The U.S. consumer, they note, is famously big hearted…and small brained. He has been willing to ruin himself in order to boost up the global economy…putting himself deeper and deeper into debt, so the Chinese can build factories and put peasants to work on assembly lines. But now, the poor American…the world’s buyer of first and last resort…the selfless taker of all the world’s junk, gadgets and gaudy luxuries…has reached the end of his rope. With no alternative left to him, he seems to be coming to his senses.
*** This past week, Elizabeth was doing the worst kind of parenting. "In loco parentis" is how the law describes it. Edward’s class at school studies German. It has worked out a regular exchange with a German school. One week per year, Edward goes to live with a German family. Another week, a German student comes to live with us.
Last week, we hosted – or, we should say Elizabeth hosted; your editor spent much of the week working in London – a 15 year-old girl named Catarina. She was a delightful girl…pretty and very well mannered.
The idea was to speak French with her so she would be more at home with the language. But her French was not nearly as good as her English. Almost all the German students prefer to use English; so we spoke English at home.
The problem with being the substitute parent of a teenager is that you know you are up against an energetic and resourceful opponent, but you don’t know exactly what tricks he’ll use against you. Your own children have grown up right under your own eyes. You know what they’ll likely get up to…and you know their weaknesses; so you can generally devise a strategy to deal with them. But someone else’s teenager is a mystery. You have to wait…and be on constant alert.
All went well, until Friday. Edward is only 14; he is not yet interested in girls. It was his older brother, Henry, 17, who caught Catarina’s eye. Edward would chatter away – about electronic games and movies. Catarina politely listened. But when Henry entered the room, her eyes widened and she waited for Henry to speak.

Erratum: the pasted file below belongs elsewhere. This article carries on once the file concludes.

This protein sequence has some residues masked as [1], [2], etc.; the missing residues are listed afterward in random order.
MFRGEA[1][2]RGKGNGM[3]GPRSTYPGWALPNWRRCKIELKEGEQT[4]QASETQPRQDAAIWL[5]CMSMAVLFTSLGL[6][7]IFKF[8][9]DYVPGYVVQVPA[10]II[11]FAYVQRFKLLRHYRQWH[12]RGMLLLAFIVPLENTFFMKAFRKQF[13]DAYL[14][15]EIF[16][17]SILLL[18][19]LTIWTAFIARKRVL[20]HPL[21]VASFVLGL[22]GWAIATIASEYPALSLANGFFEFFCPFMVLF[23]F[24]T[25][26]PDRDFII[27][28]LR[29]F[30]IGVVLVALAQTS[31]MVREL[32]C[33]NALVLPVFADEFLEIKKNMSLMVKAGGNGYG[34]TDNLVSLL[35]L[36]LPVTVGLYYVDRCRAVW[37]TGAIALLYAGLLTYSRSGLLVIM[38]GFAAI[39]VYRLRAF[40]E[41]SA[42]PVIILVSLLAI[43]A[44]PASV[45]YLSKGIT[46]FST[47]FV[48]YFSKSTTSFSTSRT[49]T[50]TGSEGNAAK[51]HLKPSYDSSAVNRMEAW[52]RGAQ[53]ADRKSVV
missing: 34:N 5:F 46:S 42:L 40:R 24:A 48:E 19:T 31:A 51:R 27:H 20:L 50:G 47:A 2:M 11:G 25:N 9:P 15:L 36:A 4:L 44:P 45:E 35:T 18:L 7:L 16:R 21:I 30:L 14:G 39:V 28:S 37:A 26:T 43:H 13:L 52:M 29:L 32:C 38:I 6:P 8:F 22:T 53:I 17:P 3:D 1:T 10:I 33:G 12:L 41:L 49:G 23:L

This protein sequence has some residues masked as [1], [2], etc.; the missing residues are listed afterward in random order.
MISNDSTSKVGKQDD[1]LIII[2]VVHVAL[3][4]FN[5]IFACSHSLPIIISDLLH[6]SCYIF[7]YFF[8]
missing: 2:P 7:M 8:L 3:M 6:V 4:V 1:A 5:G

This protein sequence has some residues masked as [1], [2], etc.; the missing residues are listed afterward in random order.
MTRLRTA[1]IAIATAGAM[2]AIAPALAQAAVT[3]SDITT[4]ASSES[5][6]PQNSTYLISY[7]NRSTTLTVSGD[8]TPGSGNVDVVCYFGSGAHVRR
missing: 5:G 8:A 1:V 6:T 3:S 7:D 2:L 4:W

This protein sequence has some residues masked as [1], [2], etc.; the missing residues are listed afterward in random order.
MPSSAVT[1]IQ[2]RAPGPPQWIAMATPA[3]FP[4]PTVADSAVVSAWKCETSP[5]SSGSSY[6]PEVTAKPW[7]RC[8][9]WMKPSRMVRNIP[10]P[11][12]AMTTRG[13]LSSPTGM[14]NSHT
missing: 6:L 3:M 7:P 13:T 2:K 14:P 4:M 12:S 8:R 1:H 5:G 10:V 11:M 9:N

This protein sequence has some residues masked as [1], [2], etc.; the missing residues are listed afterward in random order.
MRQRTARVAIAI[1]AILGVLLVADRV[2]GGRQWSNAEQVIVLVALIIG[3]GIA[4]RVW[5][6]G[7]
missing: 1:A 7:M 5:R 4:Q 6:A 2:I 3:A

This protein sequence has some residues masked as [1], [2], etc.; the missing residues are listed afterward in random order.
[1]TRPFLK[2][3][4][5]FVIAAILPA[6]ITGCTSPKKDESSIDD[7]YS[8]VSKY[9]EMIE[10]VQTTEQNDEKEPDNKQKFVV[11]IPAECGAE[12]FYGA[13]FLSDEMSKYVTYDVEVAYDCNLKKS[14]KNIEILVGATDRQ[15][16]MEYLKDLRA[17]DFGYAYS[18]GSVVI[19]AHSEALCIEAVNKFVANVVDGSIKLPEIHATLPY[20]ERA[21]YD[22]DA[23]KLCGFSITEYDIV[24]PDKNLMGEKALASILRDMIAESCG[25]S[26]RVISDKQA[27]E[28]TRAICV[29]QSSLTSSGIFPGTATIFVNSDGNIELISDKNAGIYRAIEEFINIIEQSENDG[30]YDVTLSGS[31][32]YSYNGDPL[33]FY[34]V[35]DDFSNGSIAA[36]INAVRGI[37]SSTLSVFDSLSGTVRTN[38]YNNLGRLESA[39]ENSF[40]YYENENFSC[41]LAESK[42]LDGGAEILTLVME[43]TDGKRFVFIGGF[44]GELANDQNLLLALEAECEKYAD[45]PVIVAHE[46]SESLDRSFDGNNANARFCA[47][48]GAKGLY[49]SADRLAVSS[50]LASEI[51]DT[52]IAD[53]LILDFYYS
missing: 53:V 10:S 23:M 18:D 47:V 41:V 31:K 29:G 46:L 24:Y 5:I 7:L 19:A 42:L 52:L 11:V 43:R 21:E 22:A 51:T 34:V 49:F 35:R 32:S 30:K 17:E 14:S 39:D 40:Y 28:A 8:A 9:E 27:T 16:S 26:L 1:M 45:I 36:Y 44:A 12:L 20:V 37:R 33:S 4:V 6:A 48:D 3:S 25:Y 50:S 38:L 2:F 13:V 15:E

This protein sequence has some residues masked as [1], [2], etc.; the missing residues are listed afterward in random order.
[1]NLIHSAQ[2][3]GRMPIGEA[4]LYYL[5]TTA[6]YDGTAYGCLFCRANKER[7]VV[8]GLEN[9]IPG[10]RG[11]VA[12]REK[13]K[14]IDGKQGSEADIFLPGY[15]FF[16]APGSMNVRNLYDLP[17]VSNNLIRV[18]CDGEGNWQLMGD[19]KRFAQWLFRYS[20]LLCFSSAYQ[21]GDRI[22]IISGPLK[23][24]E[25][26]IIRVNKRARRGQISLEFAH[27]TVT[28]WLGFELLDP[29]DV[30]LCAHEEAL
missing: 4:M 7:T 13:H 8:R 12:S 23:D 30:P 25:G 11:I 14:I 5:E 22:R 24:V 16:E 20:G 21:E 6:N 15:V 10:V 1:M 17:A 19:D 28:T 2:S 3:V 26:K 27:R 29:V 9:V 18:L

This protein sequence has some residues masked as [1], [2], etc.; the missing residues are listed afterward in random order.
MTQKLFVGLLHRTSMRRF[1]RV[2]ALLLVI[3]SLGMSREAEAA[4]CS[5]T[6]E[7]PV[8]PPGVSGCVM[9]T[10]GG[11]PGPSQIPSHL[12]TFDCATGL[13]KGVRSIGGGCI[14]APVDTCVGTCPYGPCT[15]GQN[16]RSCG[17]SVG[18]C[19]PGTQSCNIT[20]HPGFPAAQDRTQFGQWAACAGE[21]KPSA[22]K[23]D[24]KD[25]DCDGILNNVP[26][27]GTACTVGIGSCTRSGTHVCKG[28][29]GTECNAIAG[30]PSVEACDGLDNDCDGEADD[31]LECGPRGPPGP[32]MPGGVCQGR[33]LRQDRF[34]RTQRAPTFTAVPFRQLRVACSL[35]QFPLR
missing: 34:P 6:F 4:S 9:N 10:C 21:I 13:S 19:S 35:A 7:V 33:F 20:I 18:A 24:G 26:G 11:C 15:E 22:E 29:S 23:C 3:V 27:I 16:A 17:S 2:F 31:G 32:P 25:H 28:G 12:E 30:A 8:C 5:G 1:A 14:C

From Henry’s point-of-view Catarina was too young. He has his own friends and his own weekend agenda. He was not interested in Edward’s exchange student.
Then…on Friday evening…a group of young people came to the door.
"Oh…they are my friends from Germany…we are going out to Tom’s house."
The friends were one girl, who looked a bit older than Catarina, and three tall boys – all with blond hair…one with an earring – who looked as though they might be as older Henry and ready to take command of a Panzer. They were bigger than the French boys.
They seemed more relaxed…and more aggressive. French boys – at least those in our neighborhood – would stand stiffly and carefully introduce themselves, shaking hands with the parents. These boys didn’t know what to do. They were more like American teenagers, polite, but less formal than the French. The girl was polite too. But she was dressed in black, with silver chains looping around her waist.
"Are Tom’s parents at home?" asked Elizabeth.
"Ya they are at home," said one of the boys.
"Good, then I’ll talk to Tom’s mother just to make sure it is all right."
"Uh…we don’t have the number of the phone."
"Well, where do they live…what’s the address?"
"Uh…we don’t know exactly…we know where it is…not too far from here…but we don’t know the address."
"Well, when you get there…please ask Tom’s mother to call me…"
It was an hour later. Still no call.
"We can’t let her go out with a group of older boys…and not know where she is…or what is going on," said Elizabeth. "We’re responsible for her while she’s here in Paris. We shouldn’t have let her go."
"But she’s 15 years old…I’m sure it’s all right," said the head of the household, with a feigned sense of confidence.
"But we don’t know…we don’t even know who Tom is…you can’t just let 15-year-old girls do what they want…not in a big city like this. Who knows what they’ll get up to? And we don’t know her. She seems nice, but we don’t really know anything about her."
Eventually, we tracked her down by cellphone.
"Yes, I’m sorry I didn’t call," she explained. "But Tom’s mother is not here."
"Well, then you’d better come home," said Elizabeth.
A half hour later the doorbell rang. She was home.
"I hope I didn’t cause any trouble," she said.
"We were probably worried about nothing. She’s a very sweet girl," Elizabeth concluded. "But you never know."
The Daily Reckoning